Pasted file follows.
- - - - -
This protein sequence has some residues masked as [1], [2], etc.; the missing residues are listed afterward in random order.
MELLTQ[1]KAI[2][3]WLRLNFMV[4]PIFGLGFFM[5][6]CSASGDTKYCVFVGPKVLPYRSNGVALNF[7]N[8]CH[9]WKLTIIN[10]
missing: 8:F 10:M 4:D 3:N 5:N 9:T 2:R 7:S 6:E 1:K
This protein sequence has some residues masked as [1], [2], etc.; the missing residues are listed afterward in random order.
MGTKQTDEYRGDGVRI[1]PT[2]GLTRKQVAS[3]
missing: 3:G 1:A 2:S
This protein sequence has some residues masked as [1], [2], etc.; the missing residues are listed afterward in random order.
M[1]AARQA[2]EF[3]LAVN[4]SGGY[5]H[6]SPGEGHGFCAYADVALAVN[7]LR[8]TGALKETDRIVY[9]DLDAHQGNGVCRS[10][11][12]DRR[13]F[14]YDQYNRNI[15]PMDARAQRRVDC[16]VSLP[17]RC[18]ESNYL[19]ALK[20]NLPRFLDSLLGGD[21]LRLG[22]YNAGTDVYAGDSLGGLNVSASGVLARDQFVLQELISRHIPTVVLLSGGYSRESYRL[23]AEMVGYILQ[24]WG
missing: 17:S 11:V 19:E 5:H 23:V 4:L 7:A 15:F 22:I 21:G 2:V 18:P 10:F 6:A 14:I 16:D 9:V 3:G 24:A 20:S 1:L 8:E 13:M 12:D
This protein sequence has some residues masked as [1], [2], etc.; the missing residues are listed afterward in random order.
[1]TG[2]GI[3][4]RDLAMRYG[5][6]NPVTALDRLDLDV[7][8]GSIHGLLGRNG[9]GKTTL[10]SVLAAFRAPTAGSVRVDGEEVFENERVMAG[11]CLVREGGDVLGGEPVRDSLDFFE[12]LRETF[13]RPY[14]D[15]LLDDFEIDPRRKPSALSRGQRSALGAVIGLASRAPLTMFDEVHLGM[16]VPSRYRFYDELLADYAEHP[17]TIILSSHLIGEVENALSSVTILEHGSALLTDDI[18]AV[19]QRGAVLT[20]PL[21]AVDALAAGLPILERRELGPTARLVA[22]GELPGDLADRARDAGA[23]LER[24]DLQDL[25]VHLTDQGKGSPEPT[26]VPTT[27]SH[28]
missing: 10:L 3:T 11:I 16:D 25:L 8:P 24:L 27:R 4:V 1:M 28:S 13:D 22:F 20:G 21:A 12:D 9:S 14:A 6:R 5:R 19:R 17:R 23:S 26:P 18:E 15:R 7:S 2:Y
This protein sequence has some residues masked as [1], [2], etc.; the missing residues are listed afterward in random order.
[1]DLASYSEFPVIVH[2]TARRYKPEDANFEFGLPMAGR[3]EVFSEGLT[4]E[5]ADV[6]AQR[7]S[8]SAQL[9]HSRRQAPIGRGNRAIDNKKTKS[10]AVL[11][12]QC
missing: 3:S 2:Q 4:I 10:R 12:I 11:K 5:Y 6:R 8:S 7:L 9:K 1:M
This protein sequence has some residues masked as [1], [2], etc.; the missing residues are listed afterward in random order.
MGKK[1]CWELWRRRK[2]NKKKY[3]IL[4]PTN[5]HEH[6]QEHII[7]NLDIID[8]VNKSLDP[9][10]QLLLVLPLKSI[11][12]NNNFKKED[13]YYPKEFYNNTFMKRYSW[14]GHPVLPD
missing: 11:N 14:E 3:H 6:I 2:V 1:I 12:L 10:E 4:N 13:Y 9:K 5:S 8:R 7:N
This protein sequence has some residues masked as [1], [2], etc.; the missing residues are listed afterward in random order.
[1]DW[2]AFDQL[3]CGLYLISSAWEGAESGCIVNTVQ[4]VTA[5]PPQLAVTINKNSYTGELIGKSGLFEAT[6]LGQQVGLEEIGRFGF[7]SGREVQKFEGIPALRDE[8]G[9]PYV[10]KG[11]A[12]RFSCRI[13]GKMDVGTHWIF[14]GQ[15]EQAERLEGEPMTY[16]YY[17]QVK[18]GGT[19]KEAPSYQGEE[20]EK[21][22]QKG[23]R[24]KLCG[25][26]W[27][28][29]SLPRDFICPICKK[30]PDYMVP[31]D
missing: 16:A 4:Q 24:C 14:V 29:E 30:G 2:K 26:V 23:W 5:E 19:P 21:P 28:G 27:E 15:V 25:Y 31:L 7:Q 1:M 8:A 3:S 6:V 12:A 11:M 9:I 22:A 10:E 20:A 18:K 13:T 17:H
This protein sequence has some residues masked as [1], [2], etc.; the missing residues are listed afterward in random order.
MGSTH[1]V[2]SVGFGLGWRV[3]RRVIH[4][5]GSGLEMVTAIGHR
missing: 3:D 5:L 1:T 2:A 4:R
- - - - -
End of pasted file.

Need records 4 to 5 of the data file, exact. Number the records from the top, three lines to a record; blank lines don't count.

This protein sequence has some residues masked as [1], [2], etc.; the missing residues are listed afterward in random order.
[1]TG[2]GI[3][4]RDLAMRYG[5][6]NPVTALDRLDLDV[7][8]GSIHGLLGRNG[9]GKTTL[10]SVLAAFRAPTAGSVRVDGEEVFENERVMAG[11]CLVREGGDVLGGEPVRDSLDFFE[12]LRETF[13]RPY[14]D[15]LLDDFEIDPRRKPSALSRGQRSALGAVIGLASRAPLTMFDEVHLGM[16]VPSRYRFYDELLADYAEHP[17]TIILSSHLIGEVENALSSVTILEHGSALLTDDI[18]AV[19]QRGAVLT[20]PL[21]AVDALAAGLPILERRELGPTARLVA[22]GELPGDLADRARDAGA[23]LER[24]DLQDL[25]VHLTDQGKGSPEPT[26]VPTT[27]SH[28]
missing: 10:L 3:T 11:I 16:D 25:L 8:P 24:L 27:R 4:V 1:M 28:S 13:D 22:F 20:G 21:A 12:D 9:S 14:A 6:R 5:R 19:R 17:R 23:S 26:P 18:E 15:R 7:S 2:Y
This protein sequence has some residues masked as [1], [2], etc.; the missing residues are listed afterward in random order.
[1]DLASYSEFPVIVH[2]TARRYKPEDANFEFGLPMAGR[3]EVFSEGLT[4]E[5]ADV[6]AQR[7]S[8]SAQL[9]HSRRQAPIGRGNRAIDNKKTKS[10]AVL[11][12]QC
missing: 3:S 2:Q 4:I 10:R 12:I 11:K 5:Y 6:R 8:S 7:L 9:K 1:M